A great number of research is now working on the production of hidden electronic components imbedded in beauty products that would also enhance the consumer’s appearance. Fake nails and eyelashes are a perfect example of such products (Vega & Fuks, 2014). According to this stream of research, the inclusion of such electronic components would greatly facilitate the everyday life. In fact, through the use of fake nails and eyelashes there would be no need in carrying ID cards, credit or membership cards as everything would be saved on the electronic components. Moreover, they would look fashionable and the wearer would not feel their presence. Such innovations can greatly improve the field of wearable devices as people still feel that the bracelets and wristwatches do not fully match their lifestyle and personality (Vega & Fuks, 2014).


Some research, carried out in the U.S, has reported that many consumers stopped using wearable devices within six months and more than half of those who own one, no longer use it (Pai, 2014). Another possible explanation to such result could be the loss of value that each product undergoes over time. In fact, consumers might perceive the specific wearable devices as not as beneficial as they were in the past. Due to this reason, therefore, companies must design a strategy to ensure customers’ long-term usage of the products combining functional and aesthetic concerns.


As previously reported, the interest in sustainability and in clean, natural products is growing immeasurably fuelling demands for a true zero-waste beauty and personal care supply chain (Morganti et al., 2019). Following this, consumers will be drawn to those brands that focus on reducing waste and include, in their production, natural and environmentally friendly ingredients and packaging. Due to these reasons, ingredients trending in food brands have already been integrated to beauty brands (CB Insights, 2020). In the future, it is expected that beauty brands will partner with farmers for an appropriate ingredient sourcing. Such partnership would allow to better control the ingredient supply chain. This goes well with growing consumers’ interest for product transparency and better understanding product and ingredients’ journey. In fact, consumers desire to know exactly where their products come from and above all, that they do not negatively impact on the environment as well as employees’ wellbeing. The willingness to fulfil such desire has been demonstrated by Farm Fresh Skincare, which made the USDA-approved skincare laboratory available for public viewing (CB Insights, 2020). Further developments in the adoption of blockchain technology for beauty ingredients monitoring can be beneficial.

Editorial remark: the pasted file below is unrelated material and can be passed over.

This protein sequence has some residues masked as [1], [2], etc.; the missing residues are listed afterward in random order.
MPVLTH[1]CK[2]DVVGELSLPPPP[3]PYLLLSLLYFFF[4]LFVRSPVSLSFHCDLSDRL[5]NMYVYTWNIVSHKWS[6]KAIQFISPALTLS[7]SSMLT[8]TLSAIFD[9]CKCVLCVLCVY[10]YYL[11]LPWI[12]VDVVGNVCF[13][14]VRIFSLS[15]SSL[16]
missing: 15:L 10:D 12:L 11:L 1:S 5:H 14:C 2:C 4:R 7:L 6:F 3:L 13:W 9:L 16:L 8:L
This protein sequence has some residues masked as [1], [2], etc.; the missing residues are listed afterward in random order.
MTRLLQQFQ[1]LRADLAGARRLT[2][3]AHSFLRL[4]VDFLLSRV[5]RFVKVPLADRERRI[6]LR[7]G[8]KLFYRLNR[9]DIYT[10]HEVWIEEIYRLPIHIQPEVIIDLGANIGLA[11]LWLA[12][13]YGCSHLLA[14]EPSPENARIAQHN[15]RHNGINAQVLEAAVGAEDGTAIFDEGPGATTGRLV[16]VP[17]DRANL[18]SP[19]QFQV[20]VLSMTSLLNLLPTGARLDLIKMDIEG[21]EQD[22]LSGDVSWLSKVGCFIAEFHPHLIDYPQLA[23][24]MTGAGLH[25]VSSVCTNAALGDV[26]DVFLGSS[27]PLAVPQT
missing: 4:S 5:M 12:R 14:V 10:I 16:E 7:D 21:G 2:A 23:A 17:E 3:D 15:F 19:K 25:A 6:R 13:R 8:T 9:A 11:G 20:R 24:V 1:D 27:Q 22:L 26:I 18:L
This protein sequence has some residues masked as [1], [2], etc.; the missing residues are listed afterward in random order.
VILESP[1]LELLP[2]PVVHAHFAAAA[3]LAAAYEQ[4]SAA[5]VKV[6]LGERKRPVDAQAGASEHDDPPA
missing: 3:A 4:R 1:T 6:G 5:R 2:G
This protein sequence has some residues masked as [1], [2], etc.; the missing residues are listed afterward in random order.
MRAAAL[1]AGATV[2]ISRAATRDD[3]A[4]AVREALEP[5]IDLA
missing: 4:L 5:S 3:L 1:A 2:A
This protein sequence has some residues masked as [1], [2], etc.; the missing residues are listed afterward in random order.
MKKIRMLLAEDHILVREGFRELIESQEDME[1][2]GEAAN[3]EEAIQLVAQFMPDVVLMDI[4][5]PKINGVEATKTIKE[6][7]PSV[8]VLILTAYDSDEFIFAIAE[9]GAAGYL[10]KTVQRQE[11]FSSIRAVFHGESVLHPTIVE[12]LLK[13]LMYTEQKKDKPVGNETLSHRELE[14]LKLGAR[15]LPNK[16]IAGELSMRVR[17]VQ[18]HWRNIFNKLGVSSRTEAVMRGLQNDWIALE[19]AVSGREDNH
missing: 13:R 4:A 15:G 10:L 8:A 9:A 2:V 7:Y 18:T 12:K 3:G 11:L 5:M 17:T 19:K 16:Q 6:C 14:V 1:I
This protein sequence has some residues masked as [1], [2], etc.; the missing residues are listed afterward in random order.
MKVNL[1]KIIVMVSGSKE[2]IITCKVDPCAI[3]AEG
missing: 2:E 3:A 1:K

These are just some trends looking at consumer behaviour within beauty and technology and how these can be and are already combined to serve customers’ varied desires. Smart beauty market is still young and we are expected to see many new innovations within the next few years. Which ones will stick is fully dependent on in-depth understanding of consumer psychology and development of incredible technology. For best results, brands should adopt a multi-disciplinary approach to product development and marketing.


If you are working on exciting smart beauty products and/or brands, out team of consultants and our network of designers, marketers and digital gurus are here to help you beautifully flourish.


Reference List:

CB Insights.(2020). 15 Trends Changing The Face Of The Beauty Industry In 2020.

Denziger, P. (2019). 6 Trends Shaping The Future Of The $532B Beauty Business. Forbes

Finuras, P. (2017). The lipstick effect!.

Morganti, P., Morganti, G., Chen, H.D., & Gagliardini, A. (2019). Beauty mask: market and environment. Journal of Clinical and Cosmetic Dermatology, 3(2), 1-10.

Matthews, I. (2016). How wearable technology is transforming beauty. Cosmetics Business

Ipsos. (2019). With sales mixed and disruption rampant, what is the future of beauty?

Ismail, A. (2018). International Marketing Strategies in the Celebrity Cosmetics Industry A Dual Case Study: Huda Beauty and Fenty Beauty (Bachelor Degree). Helsinki Metropolia University of Applied Sciences.

Khanom, R. (2019). Why personalisation is the future of beauty. Mintel

Pai, A. (2014). Survey: One third of wearable device owners stopped using them within six months.

Thomas, D. (2019). Five tech trends shaping the beauty industry. BBC News

Vega, K., & Fuks, H. (2014). Beauty tech nails: interactive technology at your fingertips.